culture. ?20. Cells were stimulated
beads and received either no treat-
ment or 10 ng/ml sIL-2RA. C, FACS-
T cells grown in culture for 14 days.
Cells were stimulated with anti-CD3-
anti-CD28-conjugated beads. Error
bars represent SEM in cell number.
Results are representative of three in-
dependent experiments. D, The addi-
tion of sIL-2RA does not reduce ac-
tivation-induced cell death compared
with addition of a control Ig (R&D
Systems), as measured by the per-
centage of annexin V?CD4?CD25?
T cells. CD4?CD25?T cells were
negatively isolated using magnetic
beads (Miltenyi Biotec) from PBMCs
and cultured for up to 11 days. Data
are representative of two independent
Effect of sIL-2RA on
1545 The Journal of Immunology
healthy control subjects than in subjects with MS. Although lon-
gitudinal analyses demonstrated that sIL-2RA serum concentra-
tions were a remarkably stable phenotype in both healthy controls
and untreated MS subjects, a difference was observed between
benign and malignant MS, indicating that in addition to specific
allelic variants at IL2RA, immunological perturbations associated
with extreme disease course can influence sIL-2RA levels.
Whereas we observed that sIL-2RA at concentrations observed in
sera can enhance the expansion and proliferation of CD4?T cells
cultured exvivo, sIL-2RA
CD4?FoxP3?T cells as measured by STAT5 phosphorylation.
These data indicate that before disease onset, strong genetic factors
associated with disease risk dictate sIL-2RA levels that are likely
to modulate disease onset, potentially affecting the function of
multiple lymphocyte subsets.
Our data agree with previous reports of increased levels of sIL-
2RA in MS subjects compared with controls (4, 5, 17). In our
longitudinal analyses, sIL-2RA serum concentrations were found
to be a remarkably stable phenotype in both healthy controls and
untreated MS subjects with relapsing-remitting disease course.
These data are contrary to what was previously observed in a small
study of 60 MS subjects with relapsing-remitting MS and 33
healthy controls, which showed fluctuations over time (27). Al-
though no differences were observed in our collection of serum
samples from subjects classified into the more commonly used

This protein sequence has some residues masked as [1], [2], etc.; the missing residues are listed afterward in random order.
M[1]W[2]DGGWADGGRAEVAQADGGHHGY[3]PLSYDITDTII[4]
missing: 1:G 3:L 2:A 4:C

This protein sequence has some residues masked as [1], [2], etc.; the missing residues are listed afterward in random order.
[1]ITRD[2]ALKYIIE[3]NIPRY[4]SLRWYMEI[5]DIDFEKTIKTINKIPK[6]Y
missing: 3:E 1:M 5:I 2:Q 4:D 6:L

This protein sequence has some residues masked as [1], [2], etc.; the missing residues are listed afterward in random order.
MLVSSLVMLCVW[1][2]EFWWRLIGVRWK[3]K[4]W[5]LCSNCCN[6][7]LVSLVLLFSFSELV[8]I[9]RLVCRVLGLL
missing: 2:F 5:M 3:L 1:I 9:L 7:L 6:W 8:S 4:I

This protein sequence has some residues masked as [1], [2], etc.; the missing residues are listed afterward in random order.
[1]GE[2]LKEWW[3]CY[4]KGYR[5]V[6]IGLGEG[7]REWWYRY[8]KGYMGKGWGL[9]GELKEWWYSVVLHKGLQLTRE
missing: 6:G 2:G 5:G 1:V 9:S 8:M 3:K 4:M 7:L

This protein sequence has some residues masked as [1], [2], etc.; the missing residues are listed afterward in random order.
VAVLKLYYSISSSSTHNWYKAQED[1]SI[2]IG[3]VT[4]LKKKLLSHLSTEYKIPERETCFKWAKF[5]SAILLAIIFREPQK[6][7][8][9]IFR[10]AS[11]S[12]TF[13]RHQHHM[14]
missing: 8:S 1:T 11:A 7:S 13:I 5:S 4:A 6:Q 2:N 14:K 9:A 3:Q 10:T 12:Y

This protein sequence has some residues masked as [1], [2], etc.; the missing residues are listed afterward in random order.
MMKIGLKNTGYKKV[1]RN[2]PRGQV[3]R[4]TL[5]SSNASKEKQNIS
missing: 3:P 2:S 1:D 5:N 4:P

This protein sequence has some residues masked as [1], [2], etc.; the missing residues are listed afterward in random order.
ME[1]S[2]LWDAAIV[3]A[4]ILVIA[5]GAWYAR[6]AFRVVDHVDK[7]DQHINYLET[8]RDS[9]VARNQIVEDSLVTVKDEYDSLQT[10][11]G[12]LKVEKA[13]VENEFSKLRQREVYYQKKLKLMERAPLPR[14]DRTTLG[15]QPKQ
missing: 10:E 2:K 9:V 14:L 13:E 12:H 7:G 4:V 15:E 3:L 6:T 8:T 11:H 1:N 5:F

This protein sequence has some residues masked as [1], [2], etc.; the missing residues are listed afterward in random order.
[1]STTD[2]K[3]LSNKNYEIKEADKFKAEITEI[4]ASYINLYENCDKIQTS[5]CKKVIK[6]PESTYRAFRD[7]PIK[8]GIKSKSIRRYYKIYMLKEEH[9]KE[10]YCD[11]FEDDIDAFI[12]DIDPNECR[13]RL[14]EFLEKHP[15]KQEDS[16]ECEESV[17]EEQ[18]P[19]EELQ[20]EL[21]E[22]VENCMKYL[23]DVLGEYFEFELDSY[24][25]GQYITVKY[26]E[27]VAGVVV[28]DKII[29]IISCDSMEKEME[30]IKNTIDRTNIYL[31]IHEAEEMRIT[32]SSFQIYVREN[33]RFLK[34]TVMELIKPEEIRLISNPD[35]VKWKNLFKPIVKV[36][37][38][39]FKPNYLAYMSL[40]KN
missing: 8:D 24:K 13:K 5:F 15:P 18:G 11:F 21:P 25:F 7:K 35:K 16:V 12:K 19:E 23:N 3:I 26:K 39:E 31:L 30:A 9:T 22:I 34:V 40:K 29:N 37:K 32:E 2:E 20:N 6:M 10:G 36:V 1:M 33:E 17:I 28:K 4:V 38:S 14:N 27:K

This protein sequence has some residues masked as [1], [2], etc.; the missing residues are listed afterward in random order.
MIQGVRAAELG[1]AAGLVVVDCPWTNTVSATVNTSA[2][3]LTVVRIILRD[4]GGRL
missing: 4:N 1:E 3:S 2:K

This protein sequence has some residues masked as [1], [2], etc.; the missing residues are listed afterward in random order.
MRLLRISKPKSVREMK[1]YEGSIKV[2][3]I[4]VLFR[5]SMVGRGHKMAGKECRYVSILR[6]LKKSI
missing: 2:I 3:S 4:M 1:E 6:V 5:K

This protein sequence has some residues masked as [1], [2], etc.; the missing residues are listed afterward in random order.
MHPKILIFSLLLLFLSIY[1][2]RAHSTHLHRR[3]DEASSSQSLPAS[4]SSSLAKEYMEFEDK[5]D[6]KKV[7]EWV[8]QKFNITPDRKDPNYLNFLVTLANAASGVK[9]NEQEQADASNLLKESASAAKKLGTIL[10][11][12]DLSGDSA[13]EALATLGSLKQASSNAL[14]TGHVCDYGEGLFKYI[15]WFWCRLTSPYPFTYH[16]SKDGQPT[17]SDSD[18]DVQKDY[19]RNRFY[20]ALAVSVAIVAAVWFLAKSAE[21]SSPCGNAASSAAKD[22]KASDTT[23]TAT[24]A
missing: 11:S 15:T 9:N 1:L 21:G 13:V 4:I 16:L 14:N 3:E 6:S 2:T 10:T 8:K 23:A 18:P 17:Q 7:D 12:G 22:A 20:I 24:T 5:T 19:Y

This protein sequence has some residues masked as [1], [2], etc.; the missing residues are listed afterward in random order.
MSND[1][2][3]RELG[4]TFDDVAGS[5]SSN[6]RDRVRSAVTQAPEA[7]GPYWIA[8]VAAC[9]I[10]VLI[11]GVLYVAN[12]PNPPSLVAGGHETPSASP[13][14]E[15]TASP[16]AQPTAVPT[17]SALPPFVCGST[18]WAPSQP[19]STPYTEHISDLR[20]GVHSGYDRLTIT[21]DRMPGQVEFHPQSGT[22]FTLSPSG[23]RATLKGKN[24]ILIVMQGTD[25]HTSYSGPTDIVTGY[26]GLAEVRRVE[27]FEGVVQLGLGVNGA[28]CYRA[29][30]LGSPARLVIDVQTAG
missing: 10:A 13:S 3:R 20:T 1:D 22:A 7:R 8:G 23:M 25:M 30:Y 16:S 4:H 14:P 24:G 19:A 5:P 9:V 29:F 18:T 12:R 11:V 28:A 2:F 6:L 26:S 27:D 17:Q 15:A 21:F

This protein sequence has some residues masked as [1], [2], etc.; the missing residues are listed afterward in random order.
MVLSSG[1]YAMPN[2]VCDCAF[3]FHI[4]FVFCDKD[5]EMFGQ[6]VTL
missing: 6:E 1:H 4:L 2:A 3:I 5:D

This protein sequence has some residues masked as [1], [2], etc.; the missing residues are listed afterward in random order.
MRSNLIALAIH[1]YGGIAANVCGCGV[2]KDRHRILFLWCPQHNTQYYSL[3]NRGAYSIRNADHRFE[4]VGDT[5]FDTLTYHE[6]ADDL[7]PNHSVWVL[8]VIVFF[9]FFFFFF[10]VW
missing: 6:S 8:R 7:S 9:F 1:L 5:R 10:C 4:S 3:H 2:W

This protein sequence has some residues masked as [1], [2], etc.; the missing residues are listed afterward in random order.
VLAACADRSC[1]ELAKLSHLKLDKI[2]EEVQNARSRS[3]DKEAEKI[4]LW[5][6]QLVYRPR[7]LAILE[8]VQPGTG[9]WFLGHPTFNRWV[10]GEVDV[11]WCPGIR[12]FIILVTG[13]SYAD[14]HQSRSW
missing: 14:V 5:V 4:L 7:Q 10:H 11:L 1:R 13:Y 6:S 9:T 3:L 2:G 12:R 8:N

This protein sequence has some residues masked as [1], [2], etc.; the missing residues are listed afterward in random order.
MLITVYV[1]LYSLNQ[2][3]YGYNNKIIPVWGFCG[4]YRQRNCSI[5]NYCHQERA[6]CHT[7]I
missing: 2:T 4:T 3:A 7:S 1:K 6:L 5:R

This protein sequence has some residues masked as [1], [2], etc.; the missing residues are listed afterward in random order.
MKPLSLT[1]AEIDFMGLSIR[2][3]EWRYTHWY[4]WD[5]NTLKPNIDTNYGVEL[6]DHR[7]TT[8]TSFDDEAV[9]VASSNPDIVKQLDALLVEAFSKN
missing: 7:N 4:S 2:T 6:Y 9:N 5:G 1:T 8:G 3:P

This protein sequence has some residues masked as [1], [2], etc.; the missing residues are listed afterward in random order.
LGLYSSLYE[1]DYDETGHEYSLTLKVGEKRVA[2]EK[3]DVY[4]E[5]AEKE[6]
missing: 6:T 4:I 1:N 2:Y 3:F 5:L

categories of primary progressive, secondary progressive, and re-
lapsing-remitting MS and clinically isolated syndrome, future
studies with larger sample sizes might show subtle differences. We
extended our study to subjects with different forms of MS and
show a difference between the two extreme forms of MS, benign
and malignant. These data indicate that in addition to specific al-
lelic variants at IL2RA, extreme disease course may influence sIL-
2RA levels in the serum of MS subjects.
A significant fraction of the variance in sIL-2RA is explained by
the IL2RA variants tested thus far in healthy controls: the two
rs2104286) account for 15 and 18% of the total variance in log10-
transformed sIL-2RA concentration in our healthy control collec-
tion, whereas only 2 and 5% of the variance are explained in sub-
jects with MS. This is comparable with findings in a sample of
1351 T1D case plasma samples, where the 2 IL2RA variants
(rs41295061 and rs11594656) accounted for 2.3 and 6.6%, respec-
tively (9). In this large sample of T1D case samples, the effect of
various covariates (including subject age, disease duration, collec-
tion month of sample) on sIL-2RA plasma concentration was also
assessed. The studied covariates were found to account for 11.3%
of the total variance in log10sIL-2RA concentrations (9). Thus, the
contribution of other factors, including additional genetic variants
in immune response genes, will need to be determined.
Upon activation and entry into cell cycle the IL-2RA molecule
is proteolytically cleaved off the surface of many cell types, in-